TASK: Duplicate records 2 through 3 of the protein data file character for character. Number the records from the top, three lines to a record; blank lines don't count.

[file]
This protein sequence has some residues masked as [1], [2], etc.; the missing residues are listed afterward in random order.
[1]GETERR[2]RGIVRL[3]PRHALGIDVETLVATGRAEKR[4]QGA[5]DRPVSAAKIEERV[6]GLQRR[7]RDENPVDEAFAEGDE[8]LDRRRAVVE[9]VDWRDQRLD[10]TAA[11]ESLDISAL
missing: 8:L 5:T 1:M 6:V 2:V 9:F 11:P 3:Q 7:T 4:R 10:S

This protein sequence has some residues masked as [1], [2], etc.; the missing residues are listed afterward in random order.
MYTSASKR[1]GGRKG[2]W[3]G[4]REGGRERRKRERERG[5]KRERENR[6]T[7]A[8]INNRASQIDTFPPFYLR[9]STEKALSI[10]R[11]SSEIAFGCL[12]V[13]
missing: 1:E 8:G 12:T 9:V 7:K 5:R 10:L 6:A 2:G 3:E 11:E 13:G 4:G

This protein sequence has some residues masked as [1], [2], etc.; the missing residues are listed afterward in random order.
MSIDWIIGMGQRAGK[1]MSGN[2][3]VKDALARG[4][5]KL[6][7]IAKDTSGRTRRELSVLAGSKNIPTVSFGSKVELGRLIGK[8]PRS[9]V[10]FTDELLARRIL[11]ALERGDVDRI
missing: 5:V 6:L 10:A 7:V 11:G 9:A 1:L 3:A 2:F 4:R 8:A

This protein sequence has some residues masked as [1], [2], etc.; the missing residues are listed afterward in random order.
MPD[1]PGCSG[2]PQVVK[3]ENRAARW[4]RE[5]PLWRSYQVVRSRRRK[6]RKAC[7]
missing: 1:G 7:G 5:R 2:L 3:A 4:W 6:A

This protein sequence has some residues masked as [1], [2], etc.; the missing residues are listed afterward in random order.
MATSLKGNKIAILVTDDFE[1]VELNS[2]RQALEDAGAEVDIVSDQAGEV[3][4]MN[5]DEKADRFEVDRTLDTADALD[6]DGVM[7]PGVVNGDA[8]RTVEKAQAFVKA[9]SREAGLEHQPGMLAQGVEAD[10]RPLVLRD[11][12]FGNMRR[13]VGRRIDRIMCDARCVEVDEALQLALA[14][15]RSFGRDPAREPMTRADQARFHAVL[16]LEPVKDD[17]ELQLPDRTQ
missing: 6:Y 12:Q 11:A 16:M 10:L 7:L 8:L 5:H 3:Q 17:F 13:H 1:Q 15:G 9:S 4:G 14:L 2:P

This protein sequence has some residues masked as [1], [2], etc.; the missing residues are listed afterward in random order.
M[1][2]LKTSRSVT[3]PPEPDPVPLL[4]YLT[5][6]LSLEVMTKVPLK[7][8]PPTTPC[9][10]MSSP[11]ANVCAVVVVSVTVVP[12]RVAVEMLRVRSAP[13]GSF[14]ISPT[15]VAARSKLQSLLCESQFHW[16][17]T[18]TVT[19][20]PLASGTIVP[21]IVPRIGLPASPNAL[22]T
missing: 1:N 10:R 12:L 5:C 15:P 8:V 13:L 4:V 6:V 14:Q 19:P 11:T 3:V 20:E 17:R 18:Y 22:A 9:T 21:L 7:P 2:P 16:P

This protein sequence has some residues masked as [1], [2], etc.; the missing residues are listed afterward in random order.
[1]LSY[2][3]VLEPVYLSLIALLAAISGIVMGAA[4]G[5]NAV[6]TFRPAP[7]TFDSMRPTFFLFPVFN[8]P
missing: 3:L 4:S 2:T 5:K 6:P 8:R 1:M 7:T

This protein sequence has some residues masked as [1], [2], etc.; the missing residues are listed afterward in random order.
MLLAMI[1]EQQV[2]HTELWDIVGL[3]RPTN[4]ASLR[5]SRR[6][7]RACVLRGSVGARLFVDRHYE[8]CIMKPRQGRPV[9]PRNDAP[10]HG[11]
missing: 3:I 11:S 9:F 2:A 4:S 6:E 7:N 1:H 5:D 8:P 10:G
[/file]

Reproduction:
This protein sequence has some residues masked as [1], [2], etc.; the missing residues are listed afterward in random order.
MYTSASKR[1]GGRKG[2]W[3]G[4]REGGRERRKRERERG[5]KRERENR[6]T[7]A[8]INNRASQIDTFPPFYLR[9]STEKALSI[10]R[11]SSEIAFGCL[12]V[13]
missing: 1:E 8:G 12:T 9:V 7:K 5:R 10:L 6:A 2:G 3:E 11:E 13:G 4:G

This protein sequence has some residues masked as [1], [2], etc.; the missing residues are listed afterward in random order.
MSIDWIIGMGQRAGK[1]MSGN[2][3]VKDALARG[4][5]KL[6][7]IAKDTSGRTRRELSVLAGSKNIPTVSFGSKVELGRLIGK[8]PRS[9]V[10]FTDELLARRIL[11]ALERGDVDRI
missing: 5:V 6:L 10:A 7:V 11:G 9:A 1:L 3:A 2:F 4:R 8:A